Whether you use the top-down or bottom-up approach depends mostly on you – you can use either one to solve any problem. (Don’t believe us? Try it on the Mexican car market case with a partner!).
Sometimes, however, one will be optimal for the question you’re presented with. For example, clients with physical locations looking to measure market share or units may be more suited to a bottom-up approach (it’s easier to measure volume in one store on one day than perhaps to do the same market-wide). In general, though, most people find the top-down population approach to be more user-friendly.
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Start With a Simple List
To talk through a market sizing structure for your interviewer, it’s important to create a simple list. The list should be 5-7 steps long and will include various segmentation steps.
The 5+ steps will all be data that you will gather, but you don’t need to lay out all the data at the start. First, make the interviewer comfortable with your approach by qualitatively talking through the steps you want to take. Then, dive into the specifics of the data. Ask the interviewer for the first piece of data that you want. If they direct you to estimate your answers, be clear with stating each assumption and your rationale for the numbers you’re choosing. Finally, complete each calculation out loud, keeping track of the answer on your paper as you work through the answer step-by-step.
For both approaches, if price is applicable, it will always be the last step towards that ultimate revenue per year answer (most commonly). Just be aware the two different methods will produce different outcomes – and that’s okay. But in general, they should be close – or at least not orders of magnitude apart.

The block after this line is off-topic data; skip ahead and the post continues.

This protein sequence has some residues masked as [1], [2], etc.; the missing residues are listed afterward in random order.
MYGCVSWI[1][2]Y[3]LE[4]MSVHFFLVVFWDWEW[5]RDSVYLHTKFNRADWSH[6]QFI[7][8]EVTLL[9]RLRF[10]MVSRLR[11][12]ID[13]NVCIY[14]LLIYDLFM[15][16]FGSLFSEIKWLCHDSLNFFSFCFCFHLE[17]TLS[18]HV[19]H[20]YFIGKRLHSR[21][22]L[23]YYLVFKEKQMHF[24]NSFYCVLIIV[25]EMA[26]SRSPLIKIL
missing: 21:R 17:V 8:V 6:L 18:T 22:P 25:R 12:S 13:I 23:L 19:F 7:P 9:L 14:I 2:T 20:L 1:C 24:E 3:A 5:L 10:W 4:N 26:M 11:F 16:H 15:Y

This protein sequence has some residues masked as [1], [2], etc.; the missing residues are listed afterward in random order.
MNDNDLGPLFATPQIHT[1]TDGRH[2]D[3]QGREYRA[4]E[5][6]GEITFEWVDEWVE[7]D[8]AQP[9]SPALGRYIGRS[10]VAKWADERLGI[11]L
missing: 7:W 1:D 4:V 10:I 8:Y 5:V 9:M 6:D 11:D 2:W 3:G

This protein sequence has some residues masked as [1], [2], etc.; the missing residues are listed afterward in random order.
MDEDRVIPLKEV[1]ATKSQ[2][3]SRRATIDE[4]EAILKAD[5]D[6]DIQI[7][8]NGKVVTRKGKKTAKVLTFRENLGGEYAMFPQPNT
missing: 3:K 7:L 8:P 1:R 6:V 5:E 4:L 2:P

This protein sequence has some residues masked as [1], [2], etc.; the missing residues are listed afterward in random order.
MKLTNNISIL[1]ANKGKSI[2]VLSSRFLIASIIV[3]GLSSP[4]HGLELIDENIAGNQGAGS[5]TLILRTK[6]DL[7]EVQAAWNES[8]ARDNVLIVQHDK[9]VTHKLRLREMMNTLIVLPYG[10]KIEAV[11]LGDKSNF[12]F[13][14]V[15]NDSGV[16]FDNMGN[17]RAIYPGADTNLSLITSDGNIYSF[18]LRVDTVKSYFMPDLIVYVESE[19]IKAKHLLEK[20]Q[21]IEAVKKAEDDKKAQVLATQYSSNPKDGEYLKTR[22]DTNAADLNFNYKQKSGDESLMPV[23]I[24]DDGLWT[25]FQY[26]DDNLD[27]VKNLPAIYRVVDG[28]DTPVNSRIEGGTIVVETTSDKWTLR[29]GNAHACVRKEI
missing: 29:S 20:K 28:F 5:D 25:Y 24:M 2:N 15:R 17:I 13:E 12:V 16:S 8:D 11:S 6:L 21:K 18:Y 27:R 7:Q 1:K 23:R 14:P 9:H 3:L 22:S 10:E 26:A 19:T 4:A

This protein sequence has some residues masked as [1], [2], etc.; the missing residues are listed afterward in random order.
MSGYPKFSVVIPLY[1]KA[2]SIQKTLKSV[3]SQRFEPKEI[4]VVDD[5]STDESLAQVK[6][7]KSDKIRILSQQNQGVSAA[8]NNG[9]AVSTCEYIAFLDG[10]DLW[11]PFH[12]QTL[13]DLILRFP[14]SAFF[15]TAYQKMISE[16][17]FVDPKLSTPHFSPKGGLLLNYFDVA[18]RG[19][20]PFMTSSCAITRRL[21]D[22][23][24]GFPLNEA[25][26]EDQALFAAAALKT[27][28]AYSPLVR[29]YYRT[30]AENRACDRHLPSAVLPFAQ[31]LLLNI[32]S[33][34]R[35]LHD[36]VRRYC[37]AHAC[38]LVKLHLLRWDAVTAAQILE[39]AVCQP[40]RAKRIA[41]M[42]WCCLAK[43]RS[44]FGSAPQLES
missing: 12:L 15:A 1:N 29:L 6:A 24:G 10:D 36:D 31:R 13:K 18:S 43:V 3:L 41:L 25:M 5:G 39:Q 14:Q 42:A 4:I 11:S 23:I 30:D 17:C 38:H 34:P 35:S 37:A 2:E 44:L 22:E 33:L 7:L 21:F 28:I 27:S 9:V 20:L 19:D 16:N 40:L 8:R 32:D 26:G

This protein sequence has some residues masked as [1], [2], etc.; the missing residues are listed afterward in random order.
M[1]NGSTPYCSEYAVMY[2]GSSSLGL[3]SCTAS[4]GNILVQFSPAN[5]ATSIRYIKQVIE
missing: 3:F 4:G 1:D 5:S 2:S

Don’t overcomplicate market sizing questions. The interviewer wants to see you work through a full process from start to finish in a rationale, logical, stepwise fashion. But you also cannot oversimplify by guessing data randomly or only performing 2-3 calculations. Fully talking through 5-7 steps with the interviewer will likely take you 6-8 minutes to complete.
When you have your final answer, gut check it to make sure it’s reasonable (and be clear in highlighting the strategic implications for the client).
Market Sizing Case Walkthrough Video
Through this market sizing cheat sheet, we’ve taken you a long way on the road to solving any Market Sizing case that gets put in front of you. For applied practice, join our Black Belt program – you’ll work 1:1 with an MBB coach and get access to 500 practice cases (including market sizing questions), case drills, market sizing drills, and more digital HW to augment your learning